111 Solutions of Polynomial Congruences Let f be a polynomial with integer

# 111 solutions of polynomial congruences let f be a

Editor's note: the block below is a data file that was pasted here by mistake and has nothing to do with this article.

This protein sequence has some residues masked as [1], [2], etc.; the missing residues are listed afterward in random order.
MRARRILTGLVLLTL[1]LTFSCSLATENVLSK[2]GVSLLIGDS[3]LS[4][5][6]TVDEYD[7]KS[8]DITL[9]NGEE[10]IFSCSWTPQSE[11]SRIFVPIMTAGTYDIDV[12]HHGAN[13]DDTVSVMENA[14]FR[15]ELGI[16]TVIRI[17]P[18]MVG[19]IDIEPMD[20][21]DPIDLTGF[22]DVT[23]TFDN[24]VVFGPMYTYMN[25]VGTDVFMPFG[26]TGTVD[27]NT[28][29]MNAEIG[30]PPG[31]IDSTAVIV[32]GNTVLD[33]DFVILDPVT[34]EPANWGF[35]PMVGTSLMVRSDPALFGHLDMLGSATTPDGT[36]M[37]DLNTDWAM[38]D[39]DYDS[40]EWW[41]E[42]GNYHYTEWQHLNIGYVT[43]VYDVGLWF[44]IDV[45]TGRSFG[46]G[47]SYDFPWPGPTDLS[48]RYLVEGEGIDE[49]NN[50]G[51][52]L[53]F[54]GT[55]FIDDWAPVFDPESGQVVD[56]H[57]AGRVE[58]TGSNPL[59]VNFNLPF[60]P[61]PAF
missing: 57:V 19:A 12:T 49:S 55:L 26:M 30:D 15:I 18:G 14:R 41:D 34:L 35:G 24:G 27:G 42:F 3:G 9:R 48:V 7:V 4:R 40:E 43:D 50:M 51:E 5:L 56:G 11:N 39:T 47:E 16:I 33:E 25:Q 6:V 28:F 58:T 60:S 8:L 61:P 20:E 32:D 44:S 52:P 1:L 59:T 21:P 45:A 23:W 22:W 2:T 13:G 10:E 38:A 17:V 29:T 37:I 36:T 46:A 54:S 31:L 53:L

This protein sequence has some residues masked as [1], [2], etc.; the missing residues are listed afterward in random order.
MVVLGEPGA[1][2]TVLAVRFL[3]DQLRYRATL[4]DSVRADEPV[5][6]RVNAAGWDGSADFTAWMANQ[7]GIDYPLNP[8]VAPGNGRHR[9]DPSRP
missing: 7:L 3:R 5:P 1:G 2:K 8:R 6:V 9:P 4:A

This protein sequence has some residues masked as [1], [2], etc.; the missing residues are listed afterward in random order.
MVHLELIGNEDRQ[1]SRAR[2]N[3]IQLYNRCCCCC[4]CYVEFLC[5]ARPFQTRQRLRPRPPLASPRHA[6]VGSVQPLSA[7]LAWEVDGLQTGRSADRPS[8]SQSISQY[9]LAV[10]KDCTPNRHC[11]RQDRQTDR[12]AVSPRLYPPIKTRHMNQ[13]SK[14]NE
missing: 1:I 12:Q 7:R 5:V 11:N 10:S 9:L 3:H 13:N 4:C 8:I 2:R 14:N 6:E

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1.11 Solutions of Polynomial Congruences Let f be a polynomial with integer coefficients, and let m be a positive integer. If x and x 0 are integers with x x 0 (mod m ) then f ( x ) f ( x 0 ) (mod m ). It follows that the set of integers x satisfying the congruence f ( x ) 0 (mod m ) is a union of congruence classes modulo m . The number of solutions modulo m of the congruence f ( x ) 0 (mod m ) is defined to be the number of congruence classes of integers modulo m such that an integer x satisfies the congruence f ( x ) 0 (mod m ) if and only if it belongs to one of those congruence classes. Thus a congruence f ( x ) 0 (mod m ) has n solutions modulo m if and only if there exist n integers a 1 , a 2 , . . . , a n satisfying the congruence such that every solution of the congruence f ( x ) 0 (mod m ) is congruent modulo m to exactly one of the integers a 1 , a 2 , . . . , a n . Note that the number of solutions of the congruence f ( x ) 0 (mod m ) is equal to the number of integers x satisfying 0 x < m for which f ( x ) 0 (mod m ). This follows immediately from the fact that each congruence class of integers modulo m contains exactly one integer x satisfying 0 x < m . Theorem 1.24 Let f be a polynomial with integer coefficients, and let p be a prime number. Suppose that the coefficients of f are not all divisible by p . Then the number of solutions modulo p of the congruence f ( x ) 0 (mod p ) is at most the degree of the polynomial f . 13 Proof The result is clearly true when f is a constant polynomial. We can prove the result for non-constant polynomials by induction on the degree of the polynomial. First we observe that, given any integer a , there exists a polynomial g with integer coefficients such that f ( x ) = f ( a ) + ( x - a ) g ( x ). Indeed f ( y + a ) is a polynomial in y with integer coefficients, and therefore f ( y + a ) = f ( a )+ yh ( y ) for some polynomial h with integer coefficients. Thus if g ( x ) = h ( x - a ) then g is a polynomial with integer coefficients and f ( x ) = f ( a ) + ( x - a ) g ( x ). Suppose that f ( a ) 0 (mod p ) and f ( b ) 0 (mod p ). Let f ( x ) = f ( a ) + ( x - a ) g ( x ), where g is a polynomial with integer coefficients. The coefficients of f are not all divisible by p , but f ( a ) is divisible by p , and therefore the coefficients of g cannot all be divisible by p . Now f ( a ) and f ( b ) are both divisible by the prime number p , and therefore ( b - a ) g ( b ) is divisible by p . But a prime number divides a product of integers if and only if it divides one of the factors. Therefore either b - a is divisible by p or else g ( b ) is divisible by p . Thus either b a (mod p ) or else g ( b ) 0 (mod p ). The required result now follows easily by induction on the degree of the polynomial f . 1.12 Primitive Roots Lemma 1.25 Let m be a positive integer, and let x be an integer coprime to m . Then there exists a positive integer n such that x n 1 (mod m ). Proof There are only finitely many congruence classes modulo m . Therefore there exist positive integers j and k with j < k such that x j x k (mod m ).  #### You've reached the end of your free preview.

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